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Am J Occup Ther. 2014 Jul-Aug;68(4):395-404. doi: 10.5014/ajot.2014.011221.

High-intensity sports for posttraumatic stress disorder and depression: feasibility study of ocean therapy with veterans of Operation Enduring Freedom and Operation Iraqi Freedom.

Author information

1
Carly M. Rogers, OTD, OTR/L, is Director of Programs, Jimmy Miller Memorial Foundation, Manhattan Beach, CA. At the time of the study, she was OTD Candidate, Division of Occupational Science and Occupational Therapy, University of Southern California, Los Angeles, and Occupational Therapist, Physical Medicine and Rehabilitation Services, VA Greater Los Angeles Healthcare System, Los Angeles, CA.
2
Trudy Mallinson, PhD, OTR/L, FAOTA, NZROT, is Visiting Associate Professor, School of Medicine and Health Sciences, The George Washington University, Washington, DC. At the time of the study, she was Assistant Professor, Division of Occupational Science and Occupational Therapy, University of Southern California, Los Angeles.
3
Dominique Peppers, DO, is Physiatrist, Department of Physical Medicine and Rehabilitation Services, VA Puget Sound Healthcare System, Seattle, WA. At the time of the study, she was Physiatrist, Physical Medicine and Rehabilitation Services, VA Greater Los Angeles Healthcare System, Los Angeles, CA.

Abstract

In this study, we conducted a pretest-posttest investigation of a sports-oriented occupational therapy intervention using surfing in an experiential, skills-based program to support veterans with symptoms of posttraumatic stress disorder (PTSD) in their transition to civilian life. The purpose of this feasibility study was to evaluate the intervention for attendance rates and retention in the program provided in 5 sessions over 5 wk. Fourteen veterans from a specialty postdeployment clinic at a Veterans Affairs hospital were enrolled; 11 completed the study, and 10 attended ≥3 sessions. Participants reported clinically meaningful improvement in PTSD symptom severity (PTSD Checklist-Military Version, Wilcoxon signed rank Z = 2.5, p = .01) and in depressive symptoms (Major Depression Inventory, Wilcoxon signed rank Z = 2.05, p = .04). The results of this small, uncontrolled study suggest that a sports-oriented occupational therapy intervention has potential as a feasible adjunct intervention for veterans seeking mental health treatment for symptoms of PTSD.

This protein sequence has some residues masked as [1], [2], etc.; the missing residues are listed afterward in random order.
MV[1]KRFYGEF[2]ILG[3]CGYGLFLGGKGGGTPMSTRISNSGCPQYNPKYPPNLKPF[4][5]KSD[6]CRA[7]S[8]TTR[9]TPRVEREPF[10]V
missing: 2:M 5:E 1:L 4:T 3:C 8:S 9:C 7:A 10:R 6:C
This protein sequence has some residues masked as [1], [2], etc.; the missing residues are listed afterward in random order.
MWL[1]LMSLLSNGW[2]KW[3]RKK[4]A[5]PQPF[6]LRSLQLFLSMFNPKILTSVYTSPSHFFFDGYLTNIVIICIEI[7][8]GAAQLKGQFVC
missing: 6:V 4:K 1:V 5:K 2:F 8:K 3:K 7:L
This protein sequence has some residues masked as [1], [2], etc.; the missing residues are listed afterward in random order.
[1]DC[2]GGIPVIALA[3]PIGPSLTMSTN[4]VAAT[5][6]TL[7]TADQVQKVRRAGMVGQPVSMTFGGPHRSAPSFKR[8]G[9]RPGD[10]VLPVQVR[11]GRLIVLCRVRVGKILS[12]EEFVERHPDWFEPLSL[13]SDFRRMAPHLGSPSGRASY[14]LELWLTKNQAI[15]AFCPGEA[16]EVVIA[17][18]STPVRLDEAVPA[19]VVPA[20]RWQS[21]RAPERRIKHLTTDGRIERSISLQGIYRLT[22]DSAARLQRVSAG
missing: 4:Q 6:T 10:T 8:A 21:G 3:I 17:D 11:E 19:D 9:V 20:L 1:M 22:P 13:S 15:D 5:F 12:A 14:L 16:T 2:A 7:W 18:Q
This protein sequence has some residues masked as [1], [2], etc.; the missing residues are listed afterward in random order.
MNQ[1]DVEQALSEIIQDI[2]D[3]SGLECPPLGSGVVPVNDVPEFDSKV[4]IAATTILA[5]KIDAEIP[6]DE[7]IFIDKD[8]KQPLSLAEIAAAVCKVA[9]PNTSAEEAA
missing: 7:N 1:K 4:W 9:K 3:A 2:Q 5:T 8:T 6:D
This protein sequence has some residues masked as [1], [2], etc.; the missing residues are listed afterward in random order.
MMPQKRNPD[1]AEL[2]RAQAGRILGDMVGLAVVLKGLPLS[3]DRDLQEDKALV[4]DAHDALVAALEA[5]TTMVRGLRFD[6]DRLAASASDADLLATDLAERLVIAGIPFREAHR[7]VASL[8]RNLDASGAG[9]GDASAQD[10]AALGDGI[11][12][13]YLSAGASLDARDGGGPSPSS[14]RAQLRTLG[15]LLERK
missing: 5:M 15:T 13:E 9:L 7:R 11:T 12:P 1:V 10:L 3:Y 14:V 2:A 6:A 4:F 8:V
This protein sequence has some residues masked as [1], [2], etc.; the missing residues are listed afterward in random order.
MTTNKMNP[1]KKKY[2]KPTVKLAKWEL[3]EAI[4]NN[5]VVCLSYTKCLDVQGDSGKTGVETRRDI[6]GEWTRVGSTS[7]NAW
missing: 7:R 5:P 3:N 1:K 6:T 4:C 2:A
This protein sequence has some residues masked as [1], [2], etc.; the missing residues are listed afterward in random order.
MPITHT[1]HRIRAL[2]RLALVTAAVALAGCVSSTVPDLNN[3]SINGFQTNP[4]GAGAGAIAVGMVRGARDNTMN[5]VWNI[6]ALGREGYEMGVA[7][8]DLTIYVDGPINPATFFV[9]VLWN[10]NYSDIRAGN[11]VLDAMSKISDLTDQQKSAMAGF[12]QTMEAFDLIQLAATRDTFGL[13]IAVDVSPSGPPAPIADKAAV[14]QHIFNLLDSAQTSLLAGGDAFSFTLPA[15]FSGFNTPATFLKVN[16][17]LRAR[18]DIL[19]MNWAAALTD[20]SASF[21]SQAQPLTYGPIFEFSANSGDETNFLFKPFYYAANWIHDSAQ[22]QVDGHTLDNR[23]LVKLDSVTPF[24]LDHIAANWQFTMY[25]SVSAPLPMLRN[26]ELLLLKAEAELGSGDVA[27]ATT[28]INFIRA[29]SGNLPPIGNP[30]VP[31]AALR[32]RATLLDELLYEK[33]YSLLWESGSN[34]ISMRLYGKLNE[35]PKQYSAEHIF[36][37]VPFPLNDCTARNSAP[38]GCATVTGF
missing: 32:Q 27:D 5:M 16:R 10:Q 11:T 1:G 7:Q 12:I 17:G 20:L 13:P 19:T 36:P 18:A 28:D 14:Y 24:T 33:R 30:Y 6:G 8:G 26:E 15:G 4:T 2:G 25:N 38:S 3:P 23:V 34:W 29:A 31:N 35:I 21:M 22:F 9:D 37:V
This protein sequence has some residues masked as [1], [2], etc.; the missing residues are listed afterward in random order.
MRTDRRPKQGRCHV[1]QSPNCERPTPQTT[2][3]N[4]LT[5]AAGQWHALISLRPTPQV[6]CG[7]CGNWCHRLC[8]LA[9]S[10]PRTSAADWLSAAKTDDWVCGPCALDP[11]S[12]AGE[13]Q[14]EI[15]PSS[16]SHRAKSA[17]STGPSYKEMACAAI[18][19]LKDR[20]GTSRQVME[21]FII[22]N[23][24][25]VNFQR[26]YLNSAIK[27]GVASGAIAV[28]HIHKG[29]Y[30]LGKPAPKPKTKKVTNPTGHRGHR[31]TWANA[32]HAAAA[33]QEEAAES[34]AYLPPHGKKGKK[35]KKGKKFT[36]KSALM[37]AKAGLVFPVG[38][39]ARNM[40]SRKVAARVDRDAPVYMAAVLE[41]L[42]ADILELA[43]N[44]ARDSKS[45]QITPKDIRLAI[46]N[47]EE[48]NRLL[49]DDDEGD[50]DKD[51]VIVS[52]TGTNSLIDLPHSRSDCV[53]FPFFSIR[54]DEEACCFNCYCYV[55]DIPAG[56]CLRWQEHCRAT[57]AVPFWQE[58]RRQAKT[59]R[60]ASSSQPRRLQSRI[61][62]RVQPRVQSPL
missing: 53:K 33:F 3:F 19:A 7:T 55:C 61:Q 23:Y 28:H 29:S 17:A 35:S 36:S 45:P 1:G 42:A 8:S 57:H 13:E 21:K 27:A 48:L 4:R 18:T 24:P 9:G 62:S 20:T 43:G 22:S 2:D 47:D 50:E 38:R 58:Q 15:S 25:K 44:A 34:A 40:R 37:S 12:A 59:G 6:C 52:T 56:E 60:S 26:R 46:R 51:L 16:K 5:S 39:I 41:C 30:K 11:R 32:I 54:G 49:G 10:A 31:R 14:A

PMID:
25005502
DOI:
10.5014/ajot.2014.011221
[Indexed for MEDLINE]

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